By Jeff White (

TALLAHASSEE, Fla. — As the final seconds ticked off the scoreboard clock Saturday evening, Florida State head coach Leonard Hamilton had no desire to prolong a painful game for his basketball team.

“No foul, no foul,” Hamilton instructed his players as Virginia guard Kihei Clark dribbled near midcourt.

For UVA, victories in this college town have been hard to come by during the tenure of Hamilton, whose 400 wins with the Seminoles are the most in that program’s history. Before Saturday, the Cavaliers had won as many games at Duke’s Cameron Indoor Stadium under head coach Tony Bennett as they had at the Seminoles’ Donald L. Tucker Center. But this ACC game turned out to be unusually one-sided, partly because of the Wahoos’ torrid 3-point shooting in their 67-58 win.

Virginia made its first three shots from beyond the arc and finished 11 of 22. Armaan Franklin was 4 for 7, Ben Vander Plas was 3 for 6, and Reece Beekman was 2 for 3. Freshmen Isaac McKneely and Ryan Dunn hit one 3-pointer piece.


Vander Plas and Franklin each started 2 for 2 from 3-point range. Vander Plas’ first trey, at the 16:51 mark of the first half, put the Hoos (13-3, 5-2) ahead to stay, and they rarely faltered thereafter.

Franklin, a 6-foot-4 senior who’s in his second year at UVA, finished with a game-high 20 points. Vander Plas, a 6-foot-8 sixth-year senior who transferred from Ohio University to Virginia after last season, added 15 points. He and Franklin grabbed seven rebounds apiece.

“I think Armaan and I kind of feed off of each other,” Vander Plas. “We’ve got a really good relationship, a couple celebrations we have together. Just watching each other play like that, it’s really fun.”

Franklin’s backcourt mates, Beekman and Clark, shined too. Beekman finished with eight points, four assists and three rebounds, and Clark had a game-high six assists to go with his nine points and five boards.

Beekman and Clark have been mainstays for Virginia for three seasons. Less expected were the contributions of the 6-foot-8 Dunn, who played about 90 seconds Tuesday night in UVA’s win over North Carolina. Against FSU, Dunn totaled nine points, four rebounds and a team-high three blocked shots in about 17 minutes off the bench.

Late in the first half, Dunn grabbed an offensive rebound and went up for a stickback. His shot was blocked, but he grabbed another offensive rebound. FSU blocked his next follow attempt, too, but Dunn persevered, grabbing another offensive rebound and scoring inside to make it 29-19.

On the UVA bench, Bennett couldn’t have been much happier.  “I yelled so hard I almost passed out,” he said, smiling. “Sometimes you do that, the older you get, when you exert yourself more … To see him go in there and stay continuous [was great], and his athleticism is real, and I thought he did a good job with a block here and there, and just his length. So I was real happy with him.”

Dunn, who played the final 11:04 of the game, closed the first half by blocking a shot by FSU standout Matthew Cleveland.

“I feel like I’m always talking about the young guys, but they’re unbelievable,” said Vander Plas, who’s 24 years old. “Ryan comes in and he does a lot of the dirty work, plays really, really hard defensively, and he had a couple dunks today … and hit a 3. He really does it all, so it’s really, really good to see those young guys [shine].”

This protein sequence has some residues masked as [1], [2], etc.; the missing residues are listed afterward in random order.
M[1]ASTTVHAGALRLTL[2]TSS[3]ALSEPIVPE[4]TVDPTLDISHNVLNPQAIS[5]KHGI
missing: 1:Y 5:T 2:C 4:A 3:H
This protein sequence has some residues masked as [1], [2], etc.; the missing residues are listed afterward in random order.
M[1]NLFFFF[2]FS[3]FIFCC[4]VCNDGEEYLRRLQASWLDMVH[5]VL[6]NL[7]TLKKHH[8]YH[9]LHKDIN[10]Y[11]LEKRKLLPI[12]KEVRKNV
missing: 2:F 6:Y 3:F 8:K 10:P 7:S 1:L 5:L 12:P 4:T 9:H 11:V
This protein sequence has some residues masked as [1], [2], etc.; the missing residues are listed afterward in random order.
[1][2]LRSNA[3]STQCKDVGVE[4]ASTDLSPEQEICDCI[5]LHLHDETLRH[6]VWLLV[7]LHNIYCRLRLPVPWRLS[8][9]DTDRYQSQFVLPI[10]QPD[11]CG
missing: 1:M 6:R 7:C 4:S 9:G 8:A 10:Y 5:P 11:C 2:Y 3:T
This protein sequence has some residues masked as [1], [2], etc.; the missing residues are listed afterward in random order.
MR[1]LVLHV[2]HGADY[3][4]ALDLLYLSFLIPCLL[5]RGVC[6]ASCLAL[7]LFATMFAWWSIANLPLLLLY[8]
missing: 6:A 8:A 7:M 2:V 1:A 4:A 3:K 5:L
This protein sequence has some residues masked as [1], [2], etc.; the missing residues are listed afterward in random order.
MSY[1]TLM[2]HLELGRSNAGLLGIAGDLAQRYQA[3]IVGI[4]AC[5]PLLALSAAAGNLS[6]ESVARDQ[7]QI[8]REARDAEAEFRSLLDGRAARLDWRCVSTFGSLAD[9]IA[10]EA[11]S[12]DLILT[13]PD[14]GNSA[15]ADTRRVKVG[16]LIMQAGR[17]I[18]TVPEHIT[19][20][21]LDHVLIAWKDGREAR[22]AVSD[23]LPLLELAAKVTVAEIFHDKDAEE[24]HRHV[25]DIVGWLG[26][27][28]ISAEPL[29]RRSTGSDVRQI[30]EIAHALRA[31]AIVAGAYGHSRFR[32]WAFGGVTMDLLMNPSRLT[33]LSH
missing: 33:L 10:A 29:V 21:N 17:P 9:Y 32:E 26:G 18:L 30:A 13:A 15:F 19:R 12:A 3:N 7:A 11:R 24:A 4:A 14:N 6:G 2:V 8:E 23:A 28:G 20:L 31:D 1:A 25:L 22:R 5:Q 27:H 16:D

The win was the Cavaliers’ first at FSU since February 2018 and only their third in Tallahassee in 14 seasons under Bennett. None of Virginia’s current players had won at the Tucker Center.

“I think we got off to a real good start,” Bennett said “Of course, making some 3s [helps], but [Virginia was] running good stuff and taking care of the ball against [the Seminoles’] switching and their pressure. And we made it fairly difficult for them to get good shots. They made some tough shots, but we didn’t have too many easy ones for them. They had to earn, and that’s what you’re always working towards in practice and in games.”

Bennett shuffled his starting lineup Saturday, starting Vander Plas in place of 6-foot-11 Kadin Shedrick. The Cavaliers were coming off a victory over North Carolina in which Vander Plas played extensively at center, and that combination proved effective again Saturday, when Shedrick played only 5 minutes and 10 seconds.

“Sometimes we’ve gone big [this season],” Bennett said. “There’s different opportunities, and it’s I think, important to have everyone stay ready and have different looks and just continue to find our chemistry.”

Had the Seminoles started 7-foot-4 Naheem McLeod, Bennett said, he would have countered with Shedrick. But McLeod began the game on the bench, and “so we said, ‘Let’s go with Ben,’ ” Bennett told reporters. “And I’m glad, because the way they were switching and pressuring us, his sureness and catching and his decision-making with his passing, and threatening from 3, it just pulls some people out, so then there might be some more driving opportunities.”

Virginia built a 13-point lead in the first half, but the Noles (5-13, 3-4) trimmed their deficit to eight by the break. Early in the second half, FSU cut UVA’s lead to six, but Beekman answered with a 3-pointer to make it 38-29. Then, after another Florida State basket, Clark showed off his craftiness, finishing with his left hand on a drive from the right side and then adding a free throw to make it a 10-point game.